Alternatively, handle shelf 40 may preferably extend through the test tube rack 21, contain four test tube holes in a row and two needle holes, aligned between top shelf 22 with its four test tube holes 23 and two needle holes 25 and inside shelf 42, with its four test tube holes 23 and two needle holes 25, so that test tubes 24 can pass through top shelf 22, handle shelf 40 and inside shelf 42 before coming to rest against bottom shelf 41. Handle shelf 40 is preferably shaped as shown so that a physician can hold the test tube rack 21 with a left hand on the left side 45 of the handle shelf 40 (left hand not shown), with a right hand 20, on the right side 46 of handle shelf 40, or with either hand from the front 47 of the handle shelf 40 (such shelf embodying herein a handle structured and arranged to assist single-hand manipulation of such holder by the medical professional during the collecting of the cerebrospinal fluid directly from such spinal tap into such CSF tubes, when held by such holder, in a continuing manner without the need to grasp any such CSF tube during the collecting). This handle arrangement also embodies a handle arrangement wherein such first and second vertical cavities are arranged along a horizontal longitudinal row, having a midpoint, of such holder, and such handle is essentially horizontal and symmetrical with respect to such midpoint, and wherein such handle comprises the furthest longitudinal horizontal extensions of such holder.

Top shelf 22, inside shelf 42 and bottom shelf 41 are integrally attached to the internal surfaces 38 of side panels 37. Preferably, the whole test tube rack 21, including top shelf 22, side panels 37, handle shelf 40, inside shelf 42 and bottom shelf 41 are all made in the same mold of the same see-through lightweight, sterilizable, disposable, medical grade plastic material. Less preferably, the test tube rack 21, including top shelf 22, side panels 37, inside shelf 42 and bottom shelf 41 are all made in the same mold of the same see-through plastic material, with the handle shelf 40 being poured separately, in a separate mold, but using the same material. Preferably, handle shelf 40, molded separately, can be attached to the rest of the test tube rack 21 by heat welding, gluing or other appropriate attachment method. Less preferably, any subset of the test tube rack 21, such as the top shelf 22 and the handle shelf 40, attached by side panels 37, may be molded separately from any remaining subset of the test tube rack 21 (such as the inside shelf 42 and the bottom shelf 41), attached by side panels 37, and later connected together by heat welding, gluing or other attachment method. Separate molding of subsets of parts of the test tube rack 21, although less preferable, may be necessary in such circumstances which, for example, make the molding and manufacturing process easier and less expensive.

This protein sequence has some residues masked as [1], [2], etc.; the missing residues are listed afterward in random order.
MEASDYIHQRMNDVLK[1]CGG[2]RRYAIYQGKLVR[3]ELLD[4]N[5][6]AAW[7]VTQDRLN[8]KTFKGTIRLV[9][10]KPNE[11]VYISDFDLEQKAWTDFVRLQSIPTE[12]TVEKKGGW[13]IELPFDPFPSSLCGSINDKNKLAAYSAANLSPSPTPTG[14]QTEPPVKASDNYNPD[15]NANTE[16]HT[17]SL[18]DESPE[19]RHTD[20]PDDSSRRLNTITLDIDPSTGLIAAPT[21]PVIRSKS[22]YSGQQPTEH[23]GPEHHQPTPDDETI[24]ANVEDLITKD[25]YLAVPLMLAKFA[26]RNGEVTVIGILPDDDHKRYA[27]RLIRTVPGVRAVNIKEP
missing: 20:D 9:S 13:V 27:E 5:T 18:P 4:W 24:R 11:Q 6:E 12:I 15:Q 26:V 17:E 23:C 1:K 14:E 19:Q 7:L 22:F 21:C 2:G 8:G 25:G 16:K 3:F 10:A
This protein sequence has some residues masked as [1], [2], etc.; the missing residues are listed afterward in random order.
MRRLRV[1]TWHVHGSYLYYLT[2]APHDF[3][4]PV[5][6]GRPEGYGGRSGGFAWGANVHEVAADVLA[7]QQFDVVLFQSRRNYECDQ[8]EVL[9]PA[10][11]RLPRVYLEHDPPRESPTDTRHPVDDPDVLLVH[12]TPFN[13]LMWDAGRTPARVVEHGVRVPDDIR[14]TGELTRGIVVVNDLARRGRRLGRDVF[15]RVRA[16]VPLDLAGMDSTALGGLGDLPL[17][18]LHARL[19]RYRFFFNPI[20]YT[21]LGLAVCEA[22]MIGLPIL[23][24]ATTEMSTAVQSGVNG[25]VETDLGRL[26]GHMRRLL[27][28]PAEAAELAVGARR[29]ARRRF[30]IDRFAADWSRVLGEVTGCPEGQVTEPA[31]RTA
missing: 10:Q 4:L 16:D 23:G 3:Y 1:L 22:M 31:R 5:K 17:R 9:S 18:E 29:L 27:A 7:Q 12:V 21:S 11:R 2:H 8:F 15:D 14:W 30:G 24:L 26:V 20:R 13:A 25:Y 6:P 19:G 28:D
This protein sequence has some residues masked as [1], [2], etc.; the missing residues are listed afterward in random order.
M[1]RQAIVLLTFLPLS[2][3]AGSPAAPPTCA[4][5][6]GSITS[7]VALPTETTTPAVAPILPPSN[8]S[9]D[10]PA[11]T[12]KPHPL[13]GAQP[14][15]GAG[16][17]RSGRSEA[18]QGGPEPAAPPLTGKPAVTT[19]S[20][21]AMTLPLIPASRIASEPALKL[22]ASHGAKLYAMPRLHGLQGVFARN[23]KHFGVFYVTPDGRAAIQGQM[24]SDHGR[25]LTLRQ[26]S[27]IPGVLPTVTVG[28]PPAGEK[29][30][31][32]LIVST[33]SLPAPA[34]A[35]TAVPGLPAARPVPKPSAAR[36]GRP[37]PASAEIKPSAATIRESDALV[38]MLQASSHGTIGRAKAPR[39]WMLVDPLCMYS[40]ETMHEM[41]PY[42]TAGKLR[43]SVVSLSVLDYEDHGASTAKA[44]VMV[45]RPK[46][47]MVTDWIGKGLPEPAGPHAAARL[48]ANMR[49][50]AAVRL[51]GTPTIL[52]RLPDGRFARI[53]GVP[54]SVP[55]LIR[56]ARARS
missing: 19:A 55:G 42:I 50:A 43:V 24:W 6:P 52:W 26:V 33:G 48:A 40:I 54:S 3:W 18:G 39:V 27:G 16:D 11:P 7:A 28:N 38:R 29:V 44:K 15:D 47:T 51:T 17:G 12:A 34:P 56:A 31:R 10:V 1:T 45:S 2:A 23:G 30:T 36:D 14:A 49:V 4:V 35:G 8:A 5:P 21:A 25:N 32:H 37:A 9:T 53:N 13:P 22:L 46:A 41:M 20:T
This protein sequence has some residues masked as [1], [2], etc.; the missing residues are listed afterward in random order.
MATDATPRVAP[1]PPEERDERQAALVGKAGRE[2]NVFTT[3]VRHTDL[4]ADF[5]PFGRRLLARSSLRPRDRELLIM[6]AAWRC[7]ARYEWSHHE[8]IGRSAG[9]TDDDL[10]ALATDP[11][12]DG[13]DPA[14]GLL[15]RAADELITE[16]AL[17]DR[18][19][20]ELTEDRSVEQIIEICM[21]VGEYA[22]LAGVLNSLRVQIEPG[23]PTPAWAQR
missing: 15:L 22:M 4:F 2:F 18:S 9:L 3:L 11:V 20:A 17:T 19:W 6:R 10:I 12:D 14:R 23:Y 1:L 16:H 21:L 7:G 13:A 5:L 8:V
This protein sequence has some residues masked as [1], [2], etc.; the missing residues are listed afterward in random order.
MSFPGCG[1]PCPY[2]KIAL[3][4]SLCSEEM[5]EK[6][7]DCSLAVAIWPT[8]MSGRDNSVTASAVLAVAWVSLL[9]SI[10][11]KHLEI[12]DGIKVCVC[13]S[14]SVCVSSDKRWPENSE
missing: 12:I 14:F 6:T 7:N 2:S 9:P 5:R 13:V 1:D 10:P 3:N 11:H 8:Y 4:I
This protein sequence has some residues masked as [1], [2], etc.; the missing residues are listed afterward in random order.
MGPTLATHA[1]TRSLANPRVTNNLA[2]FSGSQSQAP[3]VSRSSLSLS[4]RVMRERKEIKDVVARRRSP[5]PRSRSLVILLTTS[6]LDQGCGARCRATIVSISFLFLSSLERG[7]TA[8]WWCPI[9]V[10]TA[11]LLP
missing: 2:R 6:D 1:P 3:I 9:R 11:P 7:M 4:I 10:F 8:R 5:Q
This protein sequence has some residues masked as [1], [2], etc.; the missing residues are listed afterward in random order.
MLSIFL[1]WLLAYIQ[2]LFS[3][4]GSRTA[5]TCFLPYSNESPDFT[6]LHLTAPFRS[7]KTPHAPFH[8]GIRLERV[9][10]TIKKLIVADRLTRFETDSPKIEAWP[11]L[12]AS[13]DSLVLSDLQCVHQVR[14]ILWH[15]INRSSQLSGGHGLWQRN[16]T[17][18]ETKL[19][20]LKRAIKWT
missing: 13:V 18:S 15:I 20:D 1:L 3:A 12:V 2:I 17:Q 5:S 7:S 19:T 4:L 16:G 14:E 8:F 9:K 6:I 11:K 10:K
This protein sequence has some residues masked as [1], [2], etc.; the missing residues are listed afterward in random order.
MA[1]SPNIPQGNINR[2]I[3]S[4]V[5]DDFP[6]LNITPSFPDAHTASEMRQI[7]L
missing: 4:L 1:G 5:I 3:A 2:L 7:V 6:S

FIG. 2 is a top view of the preferred embodiment of test tube rack 21. FIG. 2 illustrates the four test tube holes 23, arranged in a row, sized to hold test tubes 24, and also illustrates the two needle holes 25 sized to hold a spinal needle 26, a needle sleeve 27 or a stylet 28 (see FIG. 1). FIG. 2 also shows a preferred size and shape of handle shelf 40. Preferably handle shelf 40 is large enough so that a hand 20 (see FIG. 1), can hold the test tube rack 21 on the left side 45 of handle shelf 40, on the right side 46 of handle shelf 40, or on the front 47 of handle shelf 40. The shape illustrated in FIG. 2 is preferable for the handle shelf 40. Other shapes, including separate left and right wing handles, or a separate front handle, a square-shaped handle shelf, or more rounded shapes, may all be preferred under specific circumstances of cost, manufacture, use, etc.

FIG. 3 illustrates the test tube rack 21 containing a stylet 28 by itself, four test tubes 24, and a spinal needle 26 containing a stylet 28 encased in its needle sleeve 27, each passing through holes in top shelf 22 and inside shelf 42 (See FIG. 1), and resting against bottom shelf 41 (these descriptions embodying herein wherein such holder is structured and arranged to stably hold, when such holder is in an upright position, any element selected from the group consisting of a spinal needle, a spinal needle sleeve, a spinal needle stylet, a spinal needle sleeve holding a spinal needle, and a spinal needle sleeve holding a spinal needle and a stylet). Inside shelf 42 is preferably arranged so that, when held in test tube rack 21 in this manner, the 1 cc marking 49 on the test tubes 24 can readily be seen by a person holding the test tube rack 21. In other words, it is preferable that the physician can see when the test tubes 24 are filled with 1 cc (or 1 ml) of fluid when the test tubes 24 are contained in the test tube rack 21.